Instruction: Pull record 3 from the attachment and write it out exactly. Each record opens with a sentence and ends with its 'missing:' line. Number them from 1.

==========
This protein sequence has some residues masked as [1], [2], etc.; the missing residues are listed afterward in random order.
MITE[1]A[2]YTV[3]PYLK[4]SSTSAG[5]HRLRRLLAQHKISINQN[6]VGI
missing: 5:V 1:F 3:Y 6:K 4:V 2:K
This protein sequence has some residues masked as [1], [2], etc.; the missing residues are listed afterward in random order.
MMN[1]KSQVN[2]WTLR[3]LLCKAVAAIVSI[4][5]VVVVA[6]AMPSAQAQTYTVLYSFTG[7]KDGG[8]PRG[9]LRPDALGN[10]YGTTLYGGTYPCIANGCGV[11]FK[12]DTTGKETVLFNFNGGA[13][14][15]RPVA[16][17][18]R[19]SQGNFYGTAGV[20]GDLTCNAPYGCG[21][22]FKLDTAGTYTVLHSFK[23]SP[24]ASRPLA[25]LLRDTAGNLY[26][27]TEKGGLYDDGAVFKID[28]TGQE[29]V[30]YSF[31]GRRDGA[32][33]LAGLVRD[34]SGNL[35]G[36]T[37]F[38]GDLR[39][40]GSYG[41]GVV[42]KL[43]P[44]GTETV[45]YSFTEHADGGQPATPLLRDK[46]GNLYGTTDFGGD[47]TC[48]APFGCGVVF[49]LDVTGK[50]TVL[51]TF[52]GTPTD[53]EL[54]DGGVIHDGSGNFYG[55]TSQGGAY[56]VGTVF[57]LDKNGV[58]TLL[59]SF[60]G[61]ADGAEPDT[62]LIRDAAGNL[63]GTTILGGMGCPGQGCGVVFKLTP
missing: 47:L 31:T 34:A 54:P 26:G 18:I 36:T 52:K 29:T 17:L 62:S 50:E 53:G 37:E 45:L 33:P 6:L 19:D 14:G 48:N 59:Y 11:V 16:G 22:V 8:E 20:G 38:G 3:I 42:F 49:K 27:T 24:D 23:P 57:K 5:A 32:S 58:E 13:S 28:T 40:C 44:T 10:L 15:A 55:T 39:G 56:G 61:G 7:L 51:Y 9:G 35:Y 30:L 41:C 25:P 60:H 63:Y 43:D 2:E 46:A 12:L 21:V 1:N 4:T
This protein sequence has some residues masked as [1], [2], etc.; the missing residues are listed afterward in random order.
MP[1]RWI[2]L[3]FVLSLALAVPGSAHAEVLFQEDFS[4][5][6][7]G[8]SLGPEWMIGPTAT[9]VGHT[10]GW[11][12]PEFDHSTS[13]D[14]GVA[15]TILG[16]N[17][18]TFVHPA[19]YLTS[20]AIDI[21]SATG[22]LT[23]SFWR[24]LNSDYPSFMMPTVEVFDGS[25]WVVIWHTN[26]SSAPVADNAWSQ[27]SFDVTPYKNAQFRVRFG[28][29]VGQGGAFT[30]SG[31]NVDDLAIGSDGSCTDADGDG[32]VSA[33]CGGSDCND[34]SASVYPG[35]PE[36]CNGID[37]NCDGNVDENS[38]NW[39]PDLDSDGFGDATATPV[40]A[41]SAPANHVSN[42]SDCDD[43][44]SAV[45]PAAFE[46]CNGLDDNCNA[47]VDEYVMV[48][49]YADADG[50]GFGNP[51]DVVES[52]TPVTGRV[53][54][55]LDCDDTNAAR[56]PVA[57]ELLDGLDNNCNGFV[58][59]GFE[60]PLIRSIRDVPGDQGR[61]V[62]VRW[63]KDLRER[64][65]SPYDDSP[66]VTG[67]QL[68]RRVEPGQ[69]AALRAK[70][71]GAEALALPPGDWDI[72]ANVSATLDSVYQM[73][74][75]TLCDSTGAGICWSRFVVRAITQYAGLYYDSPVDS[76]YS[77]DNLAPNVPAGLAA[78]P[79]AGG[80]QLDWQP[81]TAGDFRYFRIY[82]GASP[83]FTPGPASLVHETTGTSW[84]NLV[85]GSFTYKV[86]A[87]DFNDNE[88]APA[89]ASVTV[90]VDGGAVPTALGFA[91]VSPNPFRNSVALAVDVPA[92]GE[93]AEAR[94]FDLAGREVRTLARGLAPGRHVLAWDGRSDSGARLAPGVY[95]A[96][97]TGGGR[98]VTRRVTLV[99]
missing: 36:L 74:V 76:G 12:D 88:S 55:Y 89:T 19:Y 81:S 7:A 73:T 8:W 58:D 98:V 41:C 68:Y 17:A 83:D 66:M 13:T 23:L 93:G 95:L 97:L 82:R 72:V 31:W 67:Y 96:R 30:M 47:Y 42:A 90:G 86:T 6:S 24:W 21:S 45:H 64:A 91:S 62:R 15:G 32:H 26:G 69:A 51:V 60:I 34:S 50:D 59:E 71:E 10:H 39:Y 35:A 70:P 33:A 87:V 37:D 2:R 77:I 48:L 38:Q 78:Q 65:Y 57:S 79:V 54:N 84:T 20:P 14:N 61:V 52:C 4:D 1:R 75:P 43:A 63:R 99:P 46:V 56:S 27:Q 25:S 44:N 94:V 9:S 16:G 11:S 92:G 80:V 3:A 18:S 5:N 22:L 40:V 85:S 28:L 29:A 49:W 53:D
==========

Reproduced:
This protein sequence has some residues masked as [1], [2], etc.; the missing residues are listed afterward in random order.
MP[1]RWI[2]L[3]FVLSLALAVPGSAHAEVLFQEDFS[4][5][6][7]G[8]SLGPEWMIGPTAT[9]VGHT[10]GW[11][12]PEFDHSTS[13]D[14]GVA[15]TILG[16]N[17][18]TFVHPA[19]YLTS[20]AIDI[21]SATG[22]LT[23]SFWR[24]LNSDYPSFMMPTVEVFDGS[25]WVVIWHTN[26]SSAPVADNAWSQ[27]SFDVTPYKNAQFRVRFG[28][29]VGQGGAFT[30]SG[31]NVDDLAIGSDGSCTDADGDG[32]VSA[33]CGGSDCND[34]SASVYPG[35]PE[36]CNGID[37]NCDGNVDENS[38]NW[39]PDLDSDGFGDATATPV[40]A[41]SAPANHVSN[42]SDCDD[43][44]SAV[45]PAAFE[46]CNGLDDNCNA[47]VDEYVMV[48][49]YADADG[50]GFGNP[51]DVVES[52]TPVTGRV[53][54][55]LDCDDTNAAR[56]PVA[57]ELLDGLDNNCNGFV[58][59]GFE[60]PLIRSIRDVPGDQGR[61]V[62]VRW[63]KDLRER[64][65]SPYDDSP[66]VTG[67]QL[68]RRVEPGQ[69]AALRAK[70][71]GAEALALPPGDWDI[72]ANVSATLDSVYQM[73][74][75]TLCDSTGAGICWSRFVVRAITQYAGLYYDSPVDS[76]YS[77]DNLAPNVPAGLAA[78]P[79]AGG[80]QLDWQP[81]TAGDFRYFRIY[82]GASP[83]FTPGPASLVHETTGTSW[84]NLV[85]GSFTYKV[86]A[87]DFNDNE[88]APA[89]ASVTV[90]VDGGAVPTALGFA[91]VSPNPFRNSVALAVDVPA[92]GE[93]AEAR[94]FDLAGREVRTLARGLAPGRHVLAWDGRSDSGARLAPGVY[95]A[96][97]TGGGR[98]VTRRVTLV[99]
missing: 36:L 74:V 76:G 12:D 88:S 55:Y 89:T 19:Y 81:S 7:A 73:T 8:W 58:D 98:V 41:C 68:Y 17:A 83:D 66:M 13:T 23:L 93:G 95:L 97:L 82:R 72:V 31:W 67:Y 96:R 30:M 47:Y 42:A 90:G 86:T 6:S 24:W 21:S 45:H 64:A 91:S 62:R 15:G 32:H 26:G 69:A 51:V 60:I 34:S 50:D 59:E 71:E 10:H 39:Y 35:A 70:P 33:A 87:V 37:D 2:R 77:I 48:L 38:Q 78:Q 65:Y 57:S 79:V 54:N 84:T 20:P 14:N 61:V 52:C 4:D 1:R 75:P 43:A 63:R 99:P 46:V 56:S 27:Q 25:S 44:N 94:V 9:S 16:G 11:S 92:G 80:V 3:A 18:S 5:N 22:L 40:V 85:S 28:L 29:A 49:W 53:D